It could not get "more nuanced and compassionate," the minister said as she urged the upper house to approve the bill, already passed by the Lok Sabha.
Present in Parliament as the house debates the Bill are Asha Devi and Badrinath, the parents of Jyoti Singh, a 23-year-old medical student who was gang-raped by six men on a moving bus in Delhi on December 16, 2012. She died in a Singapore hospital 13 days later.
Ever since, Jyoti's parents have been demanding a change in the law. While Jyoti's other attackers have been sentenced to death, the youngest was released on Sunday after three years in a remand home. Now 20, he could not be tried in court for the brutal murder as he was a few months short of 18 at the time of the attack.
Speaking during the discussion, Leader of Opposition in the Rajya Sabha, Ghulam Nabi Azad, said that the government was rushing to pass the bill due to protests over the release of the juvenile convict. Emphasizing on the need to broaden the scope of the bill, he said "juveniles should be made to attend classes where they can be trained and made to realize their mistakes."
Asha Devi said today after meeting Congress vice-president Rahul Gandhi that he had assured her of his support. But, sources say, the support of his party, crucial for the bill to be passed in the Rajya Sabha, is not all that clear.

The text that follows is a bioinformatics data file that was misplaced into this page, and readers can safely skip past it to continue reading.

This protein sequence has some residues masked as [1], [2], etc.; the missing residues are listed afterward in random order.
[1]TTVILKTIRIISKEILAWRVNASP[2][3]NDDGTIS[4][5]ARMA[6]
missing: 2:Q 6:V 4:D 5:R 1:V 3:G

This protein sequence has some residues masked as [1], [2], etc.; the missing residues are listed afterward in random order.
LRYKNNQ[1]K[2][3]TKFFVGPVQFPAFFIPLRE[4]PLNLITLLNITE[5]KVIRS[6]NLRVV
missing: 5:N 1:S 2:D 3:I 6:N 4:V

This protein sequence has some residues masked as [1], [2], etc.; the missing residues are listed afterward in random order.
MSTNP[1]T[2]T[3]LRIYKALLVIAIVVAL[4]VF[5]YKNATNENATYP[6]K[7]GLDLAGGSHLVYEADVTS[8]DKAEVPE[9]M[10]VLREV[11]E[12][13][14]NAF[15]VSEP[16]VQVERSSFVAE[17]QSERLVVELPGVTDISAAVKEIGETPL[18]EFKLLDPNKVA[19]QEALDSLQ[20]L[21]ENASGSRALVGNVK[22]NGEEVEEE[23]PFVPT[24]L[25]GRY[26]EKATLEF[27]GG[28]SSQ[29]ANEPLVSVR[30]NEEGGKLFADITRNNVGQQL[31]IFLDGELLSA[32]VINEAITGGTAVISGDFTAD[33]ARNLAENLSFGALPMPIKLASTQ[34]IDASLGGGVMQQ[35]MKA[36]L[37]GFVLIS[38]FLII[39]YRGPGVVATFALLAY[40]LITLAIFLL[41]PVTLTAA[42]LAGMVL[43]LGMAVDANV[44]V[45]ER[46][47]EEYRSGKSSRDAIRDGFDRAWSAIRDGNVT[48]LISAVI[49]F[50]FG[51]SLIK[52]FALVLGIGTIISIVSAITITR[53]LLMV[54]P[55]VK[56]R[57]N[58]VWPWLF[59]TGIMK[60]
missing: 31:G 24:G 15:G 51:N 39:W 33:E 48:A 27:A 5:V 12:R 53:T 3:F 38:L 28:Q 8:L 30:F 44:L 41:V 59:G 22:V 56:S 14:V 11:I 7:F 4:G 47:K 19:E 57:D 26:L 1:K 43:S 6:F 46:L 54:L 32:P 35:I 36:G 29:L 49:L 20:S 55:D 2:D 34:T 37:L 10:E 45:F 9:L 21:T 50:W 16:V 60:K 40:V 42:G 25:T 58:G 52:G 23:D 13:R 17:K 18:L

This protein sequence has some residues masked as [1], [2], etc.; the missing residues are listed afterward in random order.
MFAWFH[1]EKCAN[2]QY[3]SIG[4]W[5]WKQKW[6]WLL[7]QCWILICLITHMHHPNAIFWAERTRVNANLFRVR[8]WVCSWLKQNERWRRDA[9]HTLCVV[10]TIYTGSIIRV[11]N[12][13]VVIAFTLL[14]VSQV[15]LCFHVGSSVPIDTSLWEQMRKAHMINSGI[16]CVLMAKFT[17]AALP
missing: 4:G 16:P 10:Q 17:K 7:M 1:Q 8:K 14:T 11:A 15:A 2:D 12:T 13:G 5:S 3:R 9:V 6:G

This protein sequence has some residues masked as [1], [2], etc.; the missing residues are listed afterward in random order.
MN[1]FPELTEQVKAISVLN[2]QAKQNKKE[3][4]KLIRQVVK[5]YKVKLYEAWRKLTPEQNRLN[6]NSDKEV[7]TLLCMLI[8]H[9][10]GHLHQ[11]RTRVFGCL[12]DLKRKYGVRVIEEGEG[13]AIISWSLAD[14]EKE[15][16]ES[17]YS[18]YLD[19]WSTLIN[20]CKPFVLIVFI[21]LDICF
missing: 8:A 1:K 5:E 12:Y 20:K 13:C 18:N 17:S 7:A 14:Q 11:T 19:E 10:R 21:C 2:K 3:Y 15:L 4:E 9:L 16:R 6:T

A section of the party wants the bill referred to a parliamentary panel called the select committee for further scrutiny. "We can't rush a bill which concerns crores of young people...it should go to a select committee," said Congress lawmaker Renuka Chowdhury, emphasizing that this was her "personal opinion."
Other party lawmakers like Rajiv Shukla want the bill passed today in deference to public sentiment. There have been massive protests since the release of Jyoti's attacker.
Sources say wilting under public pressure, many parties including BJP allies the Shiv Sen and the Shiromani Akali Dal also want the bill to be sent to the select committee. They are likely to opt for a wait and watch approach and might not go public with their stand.
Parties like the Janata Dal United have however openly voiced their reservation against the bill. "Justice should not be replaced by passion for revenge," party leader Pawan Verma said.
During the debate, Trinamool Congress lawmaker Derek O'Brien said he supports the bill and urged parliament "not to wait for an ideal bill". As the father of a 20-year-old daughter, he said, he would have probably shot a rapist rather than trust the laws of the country.
Asha Devi says she understands that a change in law will now not affect her case, but feels it is the least she can do for other women.
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